Peter Bebergal Walks the Plank for His Faith

Peter Bebergal is half of the writing team responsible for the wonderful new nonfiction book from Bloomsbury USA called The Faith Between Us. It’s an energizing discussion about friendship and religion, and I’ve written more about it on the Amazon blog today. Check out the short review there, but stay here for the “walking the plank” interview I conducted with Peter via email (also check out The Faith Between Us website.)

Why should readers pick up your book as opposed to, say, just about anybody else’s book?
It seems that most of the books on religion tend to be either evangelical or atheistic. The Faith Between Us, which I co-authored with Scott Korb, doesn’t find either of those positions very interesting. My book argues what is interesting about religion is the stories and language that evolve from it. So that is why it is a book of narrative, a book about what it means to struggle with religious ideas, rituals, and images. And this struggle takes place in the world, a world where I get married, have sex, read comics (have you seen World War Hulk? It’s everything Civil War should have been), listen to psychedelic rock, and feel confused and befuddled a lot of the time.

Does your book have any socially redeeming qualities? If so, what are they?
The Faith Between Us suggests that when religion focuses on the afterlife, it does a disservice to our lives here on earth. When religious communities see our lives in the here and now as precious and miraculous, then we can really start to change the world. That, and there is a great section on different kinds of LSD.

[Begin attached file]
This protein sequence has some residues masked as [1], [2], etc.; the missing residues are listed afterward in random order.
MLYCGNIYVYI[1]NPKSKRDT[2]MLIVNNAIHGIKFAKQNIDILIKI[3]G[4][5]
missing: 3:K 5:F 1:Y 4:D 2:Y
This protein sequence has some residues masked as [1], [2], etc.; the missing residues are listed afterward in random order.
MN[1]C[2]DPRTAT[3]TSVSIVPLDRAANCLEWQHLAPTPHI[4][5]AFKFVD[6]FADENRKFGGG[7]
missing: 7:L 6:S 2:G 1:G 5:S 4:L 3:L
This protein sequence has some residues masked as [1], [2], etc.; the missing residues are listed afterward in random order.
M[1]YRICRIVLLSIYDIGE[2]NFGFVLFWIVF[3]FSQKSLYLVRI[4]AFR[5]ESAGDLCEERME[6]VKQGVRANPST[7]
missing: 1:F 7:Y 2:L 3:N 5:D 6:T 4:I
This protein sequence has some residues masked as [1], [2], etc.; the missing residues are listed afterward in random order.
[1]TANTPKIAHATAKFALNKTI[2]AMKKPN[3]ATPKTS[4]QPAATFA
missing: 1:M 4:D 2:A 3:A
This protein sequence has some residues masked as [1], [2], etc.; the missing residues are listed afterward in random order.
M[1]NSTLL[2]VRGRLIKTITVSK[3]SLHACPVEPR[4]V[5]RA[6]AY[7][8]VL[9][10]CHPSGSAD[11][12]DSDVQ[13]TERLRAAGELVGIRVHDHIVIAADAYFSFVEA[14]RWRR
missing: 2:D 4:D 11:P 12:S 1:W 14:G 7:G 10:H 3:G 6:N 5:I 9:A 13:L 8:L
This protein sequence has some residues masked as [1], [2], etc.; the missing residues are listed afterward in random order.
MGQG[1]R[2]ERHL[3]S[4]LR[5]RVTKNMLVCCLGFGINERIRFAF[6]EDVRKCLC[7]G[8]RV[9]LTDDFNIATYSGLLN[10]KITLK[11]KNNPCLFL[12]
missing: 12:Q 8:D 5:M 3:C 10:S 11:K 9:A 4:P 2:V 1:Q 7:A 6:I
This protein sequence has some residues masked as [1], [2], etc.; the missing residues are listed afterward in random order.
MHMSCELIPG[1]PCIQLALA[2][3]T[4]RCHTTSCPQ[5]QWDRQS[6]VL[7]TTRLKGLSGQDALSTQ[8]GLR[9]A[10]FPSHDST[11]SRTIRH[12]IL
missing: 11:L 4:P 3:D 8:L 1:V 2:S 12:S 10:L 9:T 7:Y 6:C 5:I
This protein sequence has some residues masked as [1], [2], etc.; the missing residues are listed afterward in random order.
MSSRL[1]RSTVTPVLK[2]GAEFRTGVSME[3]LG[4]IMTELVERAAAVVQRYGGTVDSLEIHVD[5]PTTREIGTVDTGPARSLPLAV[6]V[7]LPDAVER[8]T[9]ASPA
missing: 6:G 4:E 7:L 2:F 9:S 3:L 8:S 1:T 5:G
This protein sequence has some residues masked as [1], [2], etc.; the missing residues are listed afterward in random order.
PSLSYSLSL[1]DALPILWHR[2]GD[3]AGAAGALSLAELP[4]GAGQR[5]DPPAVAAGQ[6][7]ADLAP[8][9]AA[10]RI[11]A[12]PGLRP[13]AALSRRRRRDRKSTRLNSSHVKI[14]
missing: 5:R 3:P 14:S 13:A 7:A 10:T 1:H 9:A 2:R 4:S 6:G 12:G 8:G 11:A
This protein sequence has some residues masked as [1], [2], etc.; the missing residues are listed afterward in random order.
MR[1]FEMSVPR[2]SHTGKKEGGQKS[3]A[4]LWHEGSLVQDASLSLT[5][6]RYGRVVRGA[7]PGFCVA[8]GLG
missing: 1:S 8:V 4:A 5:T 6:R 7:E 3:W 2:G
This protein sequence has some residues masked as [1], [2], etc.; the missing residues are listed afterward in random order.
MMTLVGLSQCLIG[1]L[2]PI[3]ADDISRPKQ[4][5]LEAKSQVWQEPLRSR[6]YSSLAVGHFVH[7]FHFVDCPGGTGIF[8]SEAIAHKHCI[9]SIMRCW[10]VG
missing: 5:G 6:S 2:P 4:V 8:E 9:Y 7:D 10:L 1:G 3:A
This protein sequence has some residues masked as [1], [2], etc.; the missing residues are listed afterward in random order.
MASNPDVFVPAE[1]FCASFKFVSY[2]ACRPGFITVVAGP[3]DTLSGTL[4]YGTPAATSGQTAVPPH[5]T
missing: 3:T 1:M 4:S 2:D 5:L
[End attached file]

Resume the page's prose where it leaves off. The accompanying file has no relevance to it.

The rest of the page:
Does your book have any medicinal or mental health value to readers besides the section on LSD?
There are lots of stories about eating disorders, interesting sexual proclivities, drug addiction, death and mourning, and subsequent recovery, monogomy and hope. Maybe someone will be inspired by it and see that from the bottom you at least have some ground to stand on to start figuring out how to climb your way back up. If you are suffering from a phobia of flying things, though, I would skip the chapter on birds.

Assume your book has been filed under “Ages 8 to 12” in the children’s section, perhaps by mistake, perhaps not. How horrified do you imagine a child would be after reading your book, and why? How many years of therapy would the child take to recover from the experience?
See my previous answer! When my own son reads one day this I am going to have a lot of explaining to do. But at least he’ll know when I was dropping all that acid, I was listening to some kick ass music.

If no one buys your book and you are unable to continue publishing your fiction due to the intense vilification that occurs in the media, what line of work will you go into?
Well since this book is non-fiction, I hope to write fiction (of the speculative kind), and if that doesn’t work, I think I would teaching is the only thing I can do as well as write. I am pretty good a lot of things, not very good at any one thing. Except building Legos with my son, and I don’t see much of a career in that.


  1. michael bishop says

    This does sound like a fascinating book, Jeff, and I’ll definitely look for it. (I just wish I’d figured out a LOT sooner that building Lego structures with kids doesn’t promise one a secure career, at least in any negotiable monetary currencies, uh, currently in use.)